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May Advocate 2017

378 V O L . 7 5 P A R T 3 M A Y 2 0 1 7 THE ADVOCATE Sur le Pont d’Avignon On y danse, on y danse Sur le Pont d’Avignon On y dance tous en rond. Worldwide, rosé is enjoying a well-deserved growth of popularity. Exports of rosé to North America enjoyed a 25-fold increase between 2003 and 2013. Even the French are “drinking the pink”: rosé accounted for about twenty-four per cent of all wine consumption in France in 2010, compared to about eleven per cent in 1990. And when supermodels start wearing shirts that say “YES WAY ROSÉ”, you know that it has hit critical mass. Long enjoyed as a simple, unsophisticated patio sipper, it is now regarded as a “legit” wine and is well represented on restaurant wine lists and in shops. It is, without question, the perfect accompaniment to a light lunch, and because of its light, refreshing nature, it pairs well with many kinds of food. And nowhere is rosé so important to a region’s identity than in Provence. The wine map of Provence is relatively simple. Unlike Burgundy, which features about 3,200 domaines and more than 150 AOCs in a valley that is only about 40 km long and 2 km wide, Provence is divided somewhat sensibly into eight appellations, three of which account for most of the region’s wine production: Côtes de Provence, Coteaux d’Aix-en-Provence and Coteaux Varois en Provence. Together they comprise about 65,000 acres of vineyards and produce an impressive 166 million bottles of wine each year. Over eighty per cent of that is rosé, with the rest divided roughly equally between red and white. Rounding out the list of the eight appellations are the appellations of Bandol, Les Baux-de-Provence, Cassis, Bellet and Palette. When you travel around Provence, you will find that the wines featured at most restaurants inevitably come from the immediate vicinity. The locals take the “locavore” concept to new levels. There are probably two reasons for this. One is that there are long-established business relationships between wine producers and the nearby hotels and restaurants that they serve. Secondly, it is often said that the eight designated appellations emerged as a result of political bickering and there is little love lost between them. Provençal rosé is made with red grapes—the same varietals that you will find in wines of the neighbouring Rhône valley: Cinsault, Grenache, Syrah, Mourvèdre and Tibouren. In the wines we reviewed for this column, some had traces of white wine blended in, most commonly Semillon and “Rolle”, a white variety known as Vermentino in Italy. Two techniques for making rosé are employed in Provence. The first is known as “direct pressing”, in which red grapes are immediately loaded into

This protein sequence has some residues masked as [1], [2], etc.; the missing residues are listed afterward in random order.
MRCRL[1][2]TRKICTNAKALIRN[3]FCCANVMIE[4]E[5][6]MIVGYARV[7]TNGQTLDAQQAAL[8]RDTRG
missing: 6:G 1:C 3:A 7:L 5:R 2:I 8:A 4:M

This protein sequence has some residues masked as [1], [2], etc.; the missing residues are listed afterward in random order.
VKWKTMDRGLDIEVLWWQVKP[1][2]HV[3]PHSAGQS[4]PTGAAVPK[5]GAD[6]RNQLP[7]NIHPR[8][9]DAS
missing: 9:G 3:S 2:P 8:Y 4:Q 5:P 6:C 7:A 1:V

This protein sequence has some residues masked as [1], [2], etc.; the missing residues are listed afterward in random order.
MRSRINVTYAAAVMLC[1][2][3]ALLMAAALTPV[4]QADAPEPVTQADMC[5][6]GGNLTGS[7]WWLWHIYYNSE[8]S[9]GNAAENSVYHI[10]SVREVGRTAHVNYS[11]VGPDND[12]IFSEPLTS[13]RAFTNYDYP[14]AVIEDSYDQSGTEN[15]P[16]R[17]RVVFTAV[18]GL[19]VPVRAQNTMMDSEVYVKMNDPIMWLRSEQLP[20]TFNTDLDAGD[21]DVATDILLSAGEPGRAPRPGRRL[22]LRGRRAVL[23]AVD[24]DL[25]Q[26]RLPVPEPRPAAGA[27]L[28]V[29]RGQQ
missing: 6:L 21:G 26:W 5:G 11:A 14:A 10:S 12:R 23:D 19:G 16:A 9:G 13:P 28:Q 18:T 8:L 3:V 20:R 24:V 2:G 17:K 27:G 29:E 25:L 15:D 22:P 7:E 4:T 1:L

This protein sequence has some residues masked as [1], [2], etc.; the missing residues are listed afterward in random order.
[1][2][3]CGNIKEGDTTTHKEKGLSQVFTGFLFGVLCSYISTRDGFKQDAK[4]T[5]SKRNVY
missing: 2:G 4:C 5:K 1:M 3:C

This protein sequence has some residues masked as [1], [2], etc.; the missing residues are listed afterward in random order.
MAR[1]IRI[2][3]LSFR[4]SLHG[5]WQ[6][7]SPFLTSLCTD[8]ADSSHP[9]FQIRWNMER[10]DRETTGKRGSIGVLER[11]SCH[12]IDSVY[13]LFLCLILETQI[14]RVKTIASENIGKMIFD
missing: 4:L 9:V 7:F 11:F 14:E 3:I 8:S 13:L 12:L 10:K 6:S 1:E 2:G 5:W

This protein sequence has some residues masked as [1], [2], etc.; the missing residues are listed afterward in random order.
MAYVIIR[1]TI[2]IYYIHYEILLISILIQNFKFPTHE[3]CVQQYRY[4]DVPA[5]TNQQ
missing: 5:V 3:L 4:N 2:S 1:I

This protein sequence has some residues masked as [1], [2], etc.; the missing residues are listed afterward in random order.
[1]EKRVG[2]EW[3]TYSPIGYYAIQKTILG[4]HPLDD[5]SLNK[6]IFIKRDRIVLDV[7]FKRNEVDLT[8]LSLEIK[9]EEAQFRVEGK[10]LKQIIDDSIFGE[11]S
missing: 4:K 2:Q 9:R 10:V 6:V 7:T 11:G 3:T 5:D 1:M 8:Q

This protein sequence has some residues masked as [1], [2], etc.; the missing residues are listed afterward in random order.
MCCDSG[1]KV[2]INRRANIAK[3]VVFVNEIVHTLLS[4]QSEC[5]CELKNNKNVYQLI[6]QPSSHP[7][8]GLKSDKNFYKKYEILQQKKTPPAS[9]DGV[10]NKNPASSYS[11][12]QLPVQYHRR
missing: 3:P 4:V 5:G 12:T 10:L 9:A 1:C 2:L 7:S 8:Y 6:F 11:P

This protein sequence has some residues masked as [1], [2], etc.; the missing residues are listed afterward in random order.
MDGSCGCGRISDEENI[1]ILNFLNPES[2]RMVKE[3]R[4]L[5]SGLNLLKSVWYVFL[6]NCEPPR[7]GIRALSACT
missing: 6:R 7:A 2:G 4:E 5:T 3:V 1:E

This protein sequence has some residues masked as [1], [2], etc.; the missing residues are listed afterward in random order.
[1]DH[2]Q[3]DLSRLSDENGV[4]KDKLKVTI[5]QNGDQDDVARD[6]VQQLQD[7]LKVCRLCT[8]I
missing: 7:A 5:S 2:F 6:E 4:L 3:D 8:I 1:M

May Advocate 2017
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